The end of 2015 brought the closure of some Industry Skills Councils, and uncertainty around whether others would continue the training package maintenance work. Way back in April 2015, Assistant Minister Simon Birmingham (now Minister) announced a few overhauls to the VET system, including the establishment of SSOs (Skills Service Organisations), which brought the cessation of funding to ISCs.
Since that time there has been an intriguingly furtive tender process, which appears more like a grant process, to find suitable entities to carry on the training package maintenance work (sort of, we'll get to that).
Under the new system, the Australian Industry and Skills Committee (already up and running) will oversee Industry Reference Committees (IRCs, yet to be publicly announced). Each IRC will be served by one of up to six SSOs, whose roles appear reduced from that of the Industry Skills Councils (ISCs) to something like a secretariat service—providing training package technical writing support and guidance to prepare material for submission.
Scoping work and decisions about changes to training packages will be taken on by the IRCs, a marked departure from the previous system, and one that entrenches the government's much bragged about 'industry driven' approach to standards development. Don't get me started on that catch phrase for this latest VET reform and how 'industry collaboration' can be more like an episode of House of Cards than Gilmore Girls.
Beyond that basic outline, information about how the new SSOs and IRCs will work together has been scant. The initial deadline given for the announcement of SSO contract winners was September 2015. Now it is January 2016 and the silence is deafening. There was a FinReview article suggesting PwC would pick up an SSO contract, and stating that IBSA has not been successful. Communication all feels a bit Game of Thrones, whereby brief news is drip fed by winged couriers, who are only as reliable as they are likely to bear good tidings.
If you will allow me a moment of despair ... What is clear is that whomsoever wins contracts to act as SSOs will have their work cut out for them catching up on VET knowledge and training package maintenance skills. Many Industry Skills Councils housed highly competent technical writers and VET experts, many of whom will have moved on to more reliable pastures by the time the SSOs are setting up.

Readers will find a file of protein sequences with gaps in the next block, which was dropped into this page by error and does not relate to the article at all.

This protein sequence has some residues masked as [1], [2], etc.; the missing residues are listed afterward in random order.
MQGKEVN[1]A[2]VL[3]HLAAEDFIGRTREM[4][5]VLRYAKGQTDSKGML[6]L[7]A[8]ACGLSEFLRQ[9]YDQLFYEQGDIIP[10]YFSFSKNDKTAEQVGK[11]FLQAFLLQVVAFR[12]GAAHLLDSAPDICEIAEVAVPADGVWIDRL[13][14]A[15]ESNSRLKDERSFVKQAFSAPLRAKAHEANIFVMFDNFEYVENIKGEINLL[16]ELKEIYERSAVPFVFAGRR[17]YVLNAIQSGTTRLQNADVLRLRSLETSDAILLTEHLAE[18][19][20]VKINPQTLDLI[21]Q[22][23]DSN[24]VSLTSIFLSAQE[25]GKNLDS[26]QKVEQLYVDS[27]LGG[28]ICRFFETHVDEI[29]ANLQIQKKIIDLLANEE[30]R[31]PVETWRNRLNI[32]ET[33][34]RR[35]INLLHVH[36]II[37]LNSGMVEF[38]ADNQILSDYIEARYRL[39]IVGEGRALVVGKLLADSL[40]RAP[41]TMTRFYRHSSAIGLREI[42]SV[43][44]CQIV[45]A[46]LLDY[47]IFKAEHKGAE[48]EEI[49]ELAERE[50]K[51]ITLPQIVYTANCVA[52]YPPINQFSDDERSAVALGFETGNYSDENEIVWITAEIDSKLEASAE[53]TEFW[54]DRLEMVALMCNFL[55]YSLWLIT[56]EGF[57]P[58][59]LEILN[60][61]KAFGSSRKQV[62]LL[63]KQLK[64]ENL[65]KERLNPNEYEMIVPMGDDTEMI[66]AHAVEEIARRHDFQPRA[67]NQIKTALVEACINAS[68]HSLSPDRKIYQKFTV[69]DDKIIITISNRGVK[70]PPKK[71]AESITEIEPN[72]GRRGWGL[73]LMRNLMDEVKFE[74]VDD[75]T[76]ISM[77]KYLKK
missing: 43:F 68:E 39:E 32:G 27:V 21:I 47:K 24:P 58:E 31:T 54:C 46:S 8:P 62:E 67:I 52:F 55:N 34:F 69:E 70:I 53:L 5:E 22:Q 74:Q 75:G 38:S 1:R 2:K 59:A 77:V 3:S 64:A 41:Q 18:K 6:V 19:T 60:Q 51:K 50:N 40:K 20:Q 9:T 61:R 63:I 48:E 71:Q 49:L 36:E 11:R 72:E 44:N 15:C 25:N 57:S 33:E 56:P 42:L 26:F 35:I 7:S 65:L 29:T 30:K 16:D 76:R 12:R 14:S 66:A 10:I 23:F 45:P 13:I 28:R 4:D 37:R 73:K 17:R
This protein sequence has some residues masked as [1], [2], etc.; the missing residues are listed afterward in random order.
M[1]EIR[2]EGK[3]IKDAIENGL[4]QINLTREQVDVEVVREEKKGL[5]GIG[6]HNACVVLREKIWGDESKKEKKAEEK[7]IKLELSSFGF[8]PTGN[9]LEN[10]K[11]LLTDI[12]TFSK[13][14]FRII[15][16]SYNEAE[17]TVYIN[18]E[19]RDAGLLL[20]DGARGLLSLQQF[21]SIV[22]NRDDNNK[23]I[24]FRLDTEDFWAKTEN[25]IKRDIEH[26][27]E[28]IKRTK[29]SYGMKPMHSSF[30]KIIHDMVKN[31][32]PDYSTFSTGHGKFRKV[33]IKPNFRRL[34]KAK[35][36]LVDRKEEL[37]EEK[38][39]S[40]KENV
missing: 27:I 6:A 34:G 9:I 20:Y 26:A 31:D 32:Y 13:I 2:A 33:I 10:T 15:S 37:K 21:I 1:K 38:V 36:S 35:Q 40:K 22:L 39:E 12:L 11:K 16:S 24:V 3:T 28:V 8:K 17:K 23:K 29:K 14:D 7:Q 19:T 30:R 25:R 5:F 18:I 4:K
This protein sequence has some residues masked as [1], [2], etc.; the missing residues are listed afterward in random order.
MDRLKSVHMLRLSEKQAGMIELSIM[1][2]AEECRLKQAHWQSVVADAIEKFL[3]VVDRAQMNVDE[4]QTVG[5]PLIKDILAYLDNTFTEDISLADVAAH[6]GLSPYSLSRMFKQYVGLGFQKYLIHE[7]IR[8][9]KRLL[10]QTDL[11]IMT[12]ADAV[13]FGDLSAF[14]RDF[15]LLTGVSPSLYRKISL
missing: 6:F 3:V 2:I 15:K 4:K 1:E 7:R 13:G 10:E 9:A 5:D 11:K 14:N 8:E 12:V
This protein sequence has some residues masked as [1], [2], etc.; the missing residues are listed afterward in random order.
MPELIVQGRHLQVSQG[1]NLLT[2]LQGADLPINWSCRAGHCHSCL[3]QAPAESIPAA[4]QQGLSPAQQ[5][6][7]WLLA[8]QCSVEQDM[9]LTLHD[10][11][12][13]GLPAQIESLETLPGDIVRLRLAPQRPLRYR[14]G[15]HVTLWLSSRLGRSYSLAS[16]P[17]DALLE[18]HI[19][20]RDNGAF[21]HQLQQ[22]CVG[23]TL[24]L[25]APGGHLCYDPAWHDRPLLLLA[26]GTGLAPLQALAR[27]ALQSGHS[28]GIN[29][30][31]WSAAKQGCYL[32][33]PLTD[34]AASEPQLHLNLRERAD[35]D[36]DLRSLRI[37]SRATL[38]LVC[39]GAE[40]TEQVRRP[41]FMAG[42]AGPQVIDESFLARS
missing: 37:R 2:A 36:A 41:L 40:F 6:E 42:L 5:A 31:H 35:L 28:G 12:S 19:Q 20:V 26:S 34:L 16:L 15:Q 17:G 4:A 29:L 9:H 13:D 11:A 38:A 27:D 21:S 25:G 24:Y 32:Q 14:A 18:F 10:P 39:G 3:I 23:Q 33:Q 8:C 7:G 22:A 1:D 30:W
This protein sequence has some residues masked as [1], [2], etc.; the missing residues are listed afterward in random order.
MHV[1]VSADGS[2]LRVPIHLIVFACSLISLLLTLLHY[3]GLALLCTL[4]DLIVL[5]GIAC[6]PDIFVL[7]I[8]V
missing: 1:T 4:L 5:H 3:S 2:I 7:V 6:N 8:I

As anyone who has been involved can tell you, writing an effective qualification or unit of competency is not a mere admin task that can be achieved by just anyone with a keyboard; it requires a deft hand at both the consultative and technical writing stages. Additionally, a deep knowledge and understanding of VET and competency based training is a considerable advantage.
Let's not even touch upon the fact that familiarity with the relevant industry assists writing and review work immensely. Finally, knowing the volume of calls ISCs fielded from RTOs on a daily basis, I would not wish SSO status on any company that is not already familiar with VET.
None of this is to say that changes weren't required to improve levels of consultation in some industries. Or, that the training package review timelines were not in some cases too long (although this was generally because consultation was fraught due to industry not always being the cohesive, cooperative group with one vision that this reform agenda assumes it is, unions present or nay).
However, rather than trimming back to the healthy stems and growing afresh, perhaps with stronger direction, this government has chosen to rip the bush out by the roots and start again. Perhaps the new bush will grow to be stronger, but it will take time, and time is something that federal politics does not have. Before the bush reaches maturity it will be deemed inadequate and replaced with yet another (better) one. Will we never get any berries?
Yes, I do bemoan the loss of talent and experience from the departed ISCs. But I am not going to wallow in the past for long. Whatever shape the SSO-IRC relationship takes, one thing is certain: they will need quality advice from people who know VET. And thus, the time for sulking is over as we prepare to embrace and make the best out of what is coming.
Whenever it comes ...